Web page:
HOUSTON – Bob Metcalfe, the originator of Ethernet, explained how it was that Ethernet took over the world. You take whatever works, he explained, and call it “Ethernet.”
“DOCSIS,” he said Wednesday, during his keynote of the SCTE Conference on Emerging Technologies, “is Ethernet.”
Metcalfe, in fine comedic fettle, outlined why Ethernet has succeeded where other network approaches such as token ring (“may it rot in hell”), FDDI and Sonet have failed.
The success of Ethernet, he said, is based on the Three Ss: speed, symmetry and switching.
The first S is speed. Ethernet began in 1973 at 2.94 Mbps. Today, there are commercial implementations at 10 Gbps, and people are working on 100 Gbps and 1 Tbps versions. A T-1 is 1.544 Mbps, Metcalfe observed. “Has anyone noticed that’s slower than 2.94 Mbps? T-1 has got to be removed.”
You give people speed, and they use it. “More speed,” he said, “is better.”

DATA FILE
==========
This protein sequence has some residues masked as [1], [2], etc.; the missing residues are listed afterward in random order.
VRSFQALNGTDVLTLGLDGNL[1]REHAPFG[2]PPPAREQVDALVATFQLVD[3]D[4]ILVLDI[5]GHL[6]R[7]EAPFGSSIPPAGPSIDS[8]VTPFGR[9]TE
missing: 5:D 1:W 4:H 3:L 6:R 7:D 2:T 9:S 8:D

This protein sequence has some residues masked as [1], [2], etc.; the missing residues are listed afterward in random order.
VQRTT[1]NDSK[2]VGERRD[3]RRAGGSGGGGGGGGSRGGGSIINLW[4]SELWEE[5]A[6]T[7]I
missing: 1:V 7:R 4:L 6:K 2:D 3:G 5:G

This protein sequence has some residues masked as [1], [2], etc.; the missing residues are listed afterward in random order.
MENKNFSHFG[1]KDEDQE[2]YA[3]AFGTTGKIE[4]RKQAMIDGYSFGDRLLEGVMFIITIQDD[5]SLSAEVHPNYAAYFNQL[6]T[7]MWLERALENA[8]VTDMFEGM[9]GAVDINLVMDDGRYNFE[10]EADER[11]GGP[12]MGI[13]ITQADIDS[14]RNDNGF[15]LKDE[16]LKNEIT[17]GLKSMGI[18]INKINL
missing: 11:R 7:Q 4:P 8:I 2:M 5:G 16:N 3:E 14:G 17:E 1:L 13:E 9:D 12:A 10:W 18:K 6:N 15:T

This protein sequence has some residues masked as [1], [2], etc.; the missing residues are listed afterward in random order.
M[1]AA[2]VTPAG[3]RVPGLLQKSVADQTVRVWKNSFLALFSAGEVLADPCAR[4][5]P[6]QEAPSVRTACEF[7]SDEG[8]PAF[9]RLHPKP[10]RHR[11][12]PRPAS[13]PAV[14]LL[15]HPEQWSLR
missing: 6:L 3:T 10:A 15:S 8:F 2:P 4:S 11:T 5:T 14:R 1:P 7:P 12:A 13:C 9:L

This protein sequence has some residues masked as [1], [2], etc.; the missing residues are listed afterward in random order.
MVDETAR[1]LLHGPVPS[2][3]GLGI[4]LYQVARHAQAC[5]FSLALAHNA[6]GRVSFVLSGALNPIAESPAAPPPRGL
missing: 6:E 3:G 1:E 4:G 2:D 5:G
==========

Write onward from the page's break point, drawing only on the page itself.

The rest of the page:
The next S is symmetry. Ethernet is symmetrical; HFC networks, he observed, are not. “I just came from CES (Consumer Electronics Show). The floor was littered with huge HD displays. As important were the cameras. User-generated video is important.”
The third S is switching. In cable, there may be some tension between switching versus sharing, but the issue, Metcalfe said, is how much sharing you want.
With more and more attention being given to switched digital video, cable’s answer might be: less and less.
Metcalfe knows that view is somewhat unpopular with the SCTE crowd. “In blog traffic that preceded today,” he said, “I received some nasty comments about me from some of your members…whose names I have.”